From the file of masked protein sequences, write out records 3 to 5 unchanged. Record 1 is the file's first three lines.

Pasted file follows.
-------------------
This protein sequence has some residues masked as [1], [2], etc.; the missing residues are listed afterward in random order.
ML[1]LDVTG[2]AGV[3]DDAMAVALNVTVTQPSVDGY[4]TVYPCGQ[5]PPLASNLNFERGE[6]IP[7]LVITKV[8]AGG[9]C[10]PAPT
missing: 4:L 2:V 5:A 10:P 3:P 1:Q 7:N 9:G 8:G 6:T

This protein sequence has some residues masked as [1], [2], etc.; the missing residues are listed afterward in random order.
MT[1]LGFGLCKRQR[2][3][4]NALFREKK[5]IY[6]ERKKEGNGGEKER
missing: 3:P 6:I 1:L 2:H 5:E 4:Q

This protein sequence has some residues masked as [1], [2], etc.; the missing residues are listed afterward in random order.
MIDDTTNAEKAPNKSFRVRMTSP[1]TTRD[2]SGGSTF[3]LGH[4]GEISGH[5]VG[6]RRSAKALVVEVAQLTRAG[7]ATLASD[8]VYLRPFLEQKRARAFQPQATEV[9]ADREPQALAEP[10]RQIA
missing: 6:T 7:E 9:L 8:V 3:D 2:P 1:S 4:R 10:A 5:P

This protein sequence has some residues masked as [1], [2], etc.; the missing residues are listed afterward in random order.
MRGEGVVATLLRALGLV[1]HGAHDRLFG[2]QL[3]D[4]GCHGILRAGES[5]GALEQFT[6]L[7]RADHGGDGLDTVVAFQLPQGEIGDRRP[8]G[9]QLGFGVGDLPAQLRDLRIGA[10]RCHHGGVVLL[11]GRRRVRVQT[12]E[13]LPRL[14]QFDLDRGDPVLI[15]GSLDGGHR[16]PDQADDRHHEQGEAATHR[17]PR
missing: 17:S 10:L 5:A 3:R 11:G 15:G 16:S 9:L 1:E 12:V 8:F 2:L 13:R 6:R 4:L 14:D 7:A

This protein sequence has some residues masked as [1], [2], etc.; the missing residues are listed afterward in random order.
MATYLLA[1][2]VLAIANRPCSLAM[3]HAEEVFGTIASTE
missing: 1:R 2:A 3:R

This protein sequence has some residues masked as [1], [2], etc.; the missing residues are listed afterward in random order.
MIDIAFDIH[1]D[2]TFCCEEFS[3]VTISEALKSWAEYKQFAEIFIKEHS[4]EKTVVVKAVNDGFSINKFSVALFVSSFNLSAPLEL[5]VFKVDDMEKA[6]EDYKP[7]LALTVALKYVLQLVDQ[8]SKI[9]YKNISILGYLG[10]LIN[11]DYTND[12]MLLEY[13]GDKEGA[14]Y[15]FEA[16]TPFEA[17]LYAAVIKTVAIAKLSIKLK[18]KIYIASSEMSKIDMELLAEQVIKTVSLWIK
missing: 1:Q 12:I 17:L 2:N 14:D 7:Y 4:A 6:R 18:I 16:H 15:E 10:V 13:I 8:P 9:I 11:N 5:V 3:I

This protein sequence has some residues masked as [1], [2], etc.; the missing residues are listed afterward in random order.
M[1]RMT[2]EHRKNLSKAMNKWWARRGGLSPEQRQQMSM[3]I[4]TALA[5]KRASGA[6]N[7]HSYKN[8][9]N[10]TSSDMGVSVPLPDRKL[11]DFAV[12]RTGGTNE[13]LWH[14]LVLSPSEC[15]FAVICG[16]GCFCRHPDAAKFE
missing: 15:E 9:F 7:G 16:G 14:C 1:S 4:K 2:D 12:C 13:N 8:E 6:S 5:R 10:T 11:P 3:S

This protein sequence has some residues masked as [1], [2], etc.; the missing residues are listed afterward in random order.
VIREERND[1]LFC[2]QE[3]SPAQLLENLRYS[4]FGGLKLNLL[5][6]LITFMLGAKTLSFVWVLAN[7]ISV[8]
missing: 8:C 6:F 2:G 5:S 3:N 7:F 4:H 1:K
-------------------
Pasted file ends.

This protein sequence has some residues masked as [1], [2], etc.; the missing residues are listed afterward in random order.
MIDDTTNAEKAPNKSFRVRMTSP[1]TTRD[2]SGGSTF[3]LGH[4]GEISGH[5]VG[6]RRSAKALVVEVAQLTRAG[7]ATLASD[8]VYLRPFLEQKRARAFQPQATEV[9]ADREPQALAEP[10]RQIA
missing: 6:T 7:E 9:L 8:V 3:D 2:P 1:S 4:R 10:A 5:P

This protein sequence has some residues masked as [1], [2], etc.; the missing residues are listed afterward in random order.
MRGEGVVATLLRALGLV[1]HGAHDRLFG[2]QL[3]D[4]GCHGILRAGES[5]GALEQFT[6]L[7]RADHGGDGLDTVVAFQLPQGEIGDRRP[8]G[9]QLGFGVGDLPAQLRDLRIGA[10]RCHHGGVVLL[11]GRRRVRVQT[12]E[13]LPRL[14]QFDLDRGDPVLI[15]GSLDGGHR[16]PDQADDRHHEQGEAATHR[17]PR
missing: 17:S 10:L 5:A 3:R 11:G 15:G 16:S 9:L 1:E 12:V 8:F 2:L 13:R 6:R 4:L 14:D 7:A

This protein sequence has some residues masked as [1], [2], etc.; the missing residues are listed afterward in random order.
MATYLLA[1][2]VLAIANRPCSLAM[3]HAEEVFGTIASTE
missing: 1:R 2:A 3:R